By Larry Kunz
posted on December 03, 2009 09:10
This week I listened (on Twitter) to an interview in which B2B marketing expert Ardath Albee spoke of the need to align the company's marketing messages—and its whole content strategy—to the buyers with whom it wants to do business.
Albee encourages companies to engage in a “conversational” dialog with buyers, and to align their outgoing messages with “buyer questions” rather than with traditional pain points. The difference, she explained, is that buyer questions “get beneath the pain points. What are the underlying issues? What overlaps? What personal concerns impact choice?”
Albee maintains that when enterprises engage potential customers in dialogs like this, they're more likely to attract and keep business. I think she's right, and I also think that her advice extends beyond the B2B segment to just about every marketing relationship. Success comes from remembering that customers are people who bring their concerns, their questions, and their feelings to every transaction.
Guess what? This is the same principle that we've espoused in technical communication for as long as I can remember: know your audience. We don't think of our audience in abstract terms, as a collection of statistics. Instead, we think of them as real people because that's what they are. If we're doing our jobs right, we listen actively—not just by putting out surveys now and then, but by engaging in a real give-and-take.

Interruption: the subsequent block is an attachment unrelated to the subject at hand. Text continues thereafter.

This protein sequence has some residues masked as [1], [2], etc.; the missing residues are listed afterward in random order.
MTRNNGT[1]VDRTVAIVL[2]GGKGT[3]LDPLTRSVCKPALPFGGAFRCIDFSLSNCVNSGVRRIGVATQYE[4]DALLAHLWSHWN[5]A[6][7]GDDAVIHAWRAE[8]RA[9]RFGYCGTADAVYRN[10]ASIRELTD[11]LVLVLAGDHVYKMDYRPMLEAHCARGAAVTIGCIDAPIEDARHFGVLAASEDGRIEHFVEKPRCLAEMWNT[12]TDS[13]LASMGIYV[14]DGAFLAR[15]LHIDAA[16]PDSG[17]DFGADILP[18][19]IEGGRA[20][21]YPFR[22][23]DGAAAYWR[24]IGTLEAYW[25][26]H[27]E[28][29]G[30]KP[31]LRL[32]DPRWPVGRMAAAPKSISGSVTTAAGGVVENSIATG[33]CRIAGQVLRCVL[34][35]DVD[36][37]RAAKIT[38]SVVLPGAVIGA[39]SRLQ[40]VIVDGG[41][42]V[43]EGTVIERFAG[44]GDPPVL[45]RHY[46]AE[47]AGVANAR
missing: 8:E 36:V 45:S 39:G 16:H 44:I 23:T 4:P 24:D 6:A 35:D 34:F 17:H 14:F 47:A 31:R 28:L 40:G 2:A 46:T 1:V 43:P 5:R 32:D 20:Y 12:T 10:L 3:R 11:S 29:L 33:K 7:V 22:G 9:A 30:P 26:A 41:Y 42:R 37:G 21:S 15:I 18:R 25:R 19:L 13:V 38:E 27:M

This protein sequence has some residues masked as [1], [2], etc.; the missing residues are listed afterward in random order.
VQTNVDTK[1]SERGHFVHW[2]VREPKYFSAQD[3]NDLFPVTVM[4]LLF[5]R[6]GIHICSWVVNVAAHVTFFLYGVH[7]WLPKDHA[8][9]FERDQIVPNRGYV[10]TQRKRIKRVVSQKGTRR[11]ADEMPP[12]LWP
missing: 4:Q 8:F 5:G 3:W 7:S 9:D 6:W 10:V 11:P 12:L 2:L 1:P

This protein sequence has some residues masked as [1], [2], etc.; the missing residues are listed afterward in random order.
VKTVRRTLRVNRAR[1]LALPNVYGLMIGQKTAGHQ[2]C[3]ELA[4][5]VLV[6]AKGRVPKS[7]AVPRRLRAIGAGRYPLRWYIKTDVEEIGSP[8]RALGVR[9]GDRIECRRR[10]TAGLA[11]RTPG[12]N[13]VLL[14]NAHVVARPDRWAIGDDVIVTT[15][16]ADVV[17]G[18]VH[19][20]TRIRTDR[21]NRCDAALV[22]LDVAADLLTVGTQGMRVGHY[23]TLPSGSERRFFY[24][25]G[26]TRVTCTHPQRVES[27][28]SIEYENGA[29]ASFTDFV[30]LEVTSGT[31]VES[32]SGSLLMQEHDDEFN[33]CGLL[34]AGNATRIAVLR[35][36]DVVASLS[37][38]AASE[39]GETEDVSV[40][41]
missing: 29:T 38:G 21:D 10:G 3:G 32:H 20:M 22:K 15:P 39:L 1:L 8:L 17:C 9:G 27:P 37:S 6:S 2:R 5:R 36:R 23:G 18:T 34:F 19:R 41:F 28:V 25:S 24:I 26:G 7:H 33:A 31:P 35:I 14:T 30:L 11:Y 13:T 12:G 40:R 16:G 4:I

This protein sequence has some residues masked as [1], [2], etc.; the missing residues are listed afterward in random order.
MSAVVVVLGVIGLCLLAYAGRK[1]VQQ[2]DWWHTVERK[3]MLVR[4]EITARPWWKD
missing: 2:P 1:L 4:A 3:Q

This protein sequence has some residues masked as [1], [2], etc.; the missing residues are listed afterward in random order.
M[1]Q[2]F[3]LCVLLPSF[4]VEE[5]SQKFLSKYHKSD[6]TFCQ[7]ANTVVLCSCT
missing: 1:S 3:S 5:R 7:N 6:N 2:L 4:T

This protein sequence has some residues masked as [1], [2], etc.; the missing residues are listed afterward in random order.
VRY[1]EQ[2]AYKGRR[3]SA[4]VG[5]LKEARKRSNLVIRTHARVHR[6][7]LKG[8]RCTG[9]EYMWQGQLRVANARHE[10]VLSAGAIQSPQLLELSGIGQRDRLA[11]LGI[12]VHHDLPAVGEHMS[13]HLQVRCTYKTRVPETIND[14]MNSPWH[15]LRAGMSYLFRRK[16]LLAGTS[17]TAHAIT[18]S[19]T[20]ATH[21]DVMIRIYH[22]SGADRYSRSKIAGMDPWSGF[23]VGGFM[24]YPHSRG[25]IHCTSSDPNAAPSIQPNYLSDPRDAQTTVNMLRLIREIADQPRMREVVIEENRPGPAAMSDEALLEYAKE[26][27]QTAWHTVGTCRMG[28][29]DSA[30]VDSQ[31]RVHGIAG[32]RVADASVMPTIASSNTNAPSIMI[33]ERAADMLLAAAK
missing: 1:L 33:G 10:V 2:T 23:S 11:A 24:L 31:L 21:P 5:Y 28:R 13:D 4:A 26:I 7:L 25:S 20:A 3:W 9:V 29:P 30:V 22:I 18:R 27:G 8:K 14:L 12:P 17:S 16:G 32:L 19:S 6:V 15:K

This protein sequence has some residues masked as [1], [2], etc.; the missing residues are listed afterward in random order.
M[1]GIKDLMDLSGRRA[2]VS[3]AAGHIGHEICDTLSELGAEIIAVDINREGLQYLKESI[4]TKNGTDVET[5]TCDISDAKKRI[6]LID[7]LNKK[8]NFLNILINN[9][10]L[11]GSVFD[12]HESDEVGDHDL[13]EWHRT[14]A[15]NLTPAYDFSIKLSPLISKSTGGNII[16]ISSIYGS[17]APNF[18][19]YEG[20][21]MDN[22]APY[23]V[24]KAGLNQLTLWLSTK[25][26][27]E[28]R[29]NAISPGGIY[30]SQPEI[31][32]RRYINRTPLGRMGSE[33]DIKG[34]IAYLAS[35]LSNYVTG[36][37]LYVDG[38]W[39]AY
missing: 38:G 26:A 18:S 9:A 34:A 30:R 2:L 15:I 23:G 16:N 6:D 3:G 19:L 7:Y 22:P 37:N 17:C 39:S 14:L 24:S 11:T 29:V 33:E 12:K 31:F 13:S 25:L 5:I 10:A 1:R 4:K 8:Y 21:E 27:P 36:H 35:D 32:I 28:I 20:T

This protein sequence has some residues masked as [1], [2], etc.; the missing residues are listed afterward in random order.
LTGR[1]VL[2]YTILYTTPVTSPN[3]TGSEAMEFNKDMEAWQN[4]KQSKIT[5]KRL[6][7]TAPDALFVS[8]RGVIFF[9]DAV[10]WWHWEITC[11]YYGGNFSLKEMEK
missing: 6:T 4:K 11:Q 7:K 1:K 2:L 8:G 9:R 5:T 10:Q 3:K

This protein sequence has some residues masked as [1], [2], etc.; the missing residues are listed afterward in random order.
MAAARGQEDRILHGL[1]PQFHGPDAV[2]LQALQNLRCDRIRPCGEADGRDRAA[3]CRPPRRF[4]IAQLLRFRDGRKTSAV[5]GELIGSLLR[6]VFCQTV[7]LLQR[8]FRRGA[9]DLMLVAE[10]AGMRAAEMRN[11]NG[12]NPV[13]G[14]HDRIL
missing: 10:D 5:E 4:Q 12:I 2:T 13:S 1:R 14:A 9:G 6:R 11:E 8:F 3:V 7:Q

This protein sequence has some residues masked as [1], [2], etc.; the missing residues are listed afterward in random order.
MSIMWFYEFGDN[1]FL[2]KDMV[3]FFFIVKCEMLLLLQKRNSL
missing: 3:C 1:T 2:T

That sounds like good business; and from a human standpoint, it sounds like good manners. More than that, and perhaps most important, it's what customers are coming to expect. We're seeing the emergence of a global community with ideas to contribute and the means (the technology) to contribute them.
The lines are blurring between technical content and marketing content, just as they're blurring between content that originates within the enterprise and content that comes from customers. Technical communicators, accustomed to knowing their audiences as real people, can contribute a lot to the enterprise's content strategy and, by extension, to the overall success of the marketing effort.
(Thanks to Jeremy Victor of BtoBbloggers for conducting the interview and for posting a transcript. It's well worth reading.)
About the Author
Larry Kunz is a project manager and information architect with SDI with more than 30 years’ experience as a writer, manager, and planner. He has experienced the transition from book-based documentation to today's integrated delivery of information both as a writer and a manager. Larry is a Fellow in the Society for Technical Communication (STC) and in 2010 received the STC President’s Award for leading the Society's strategic planning effort.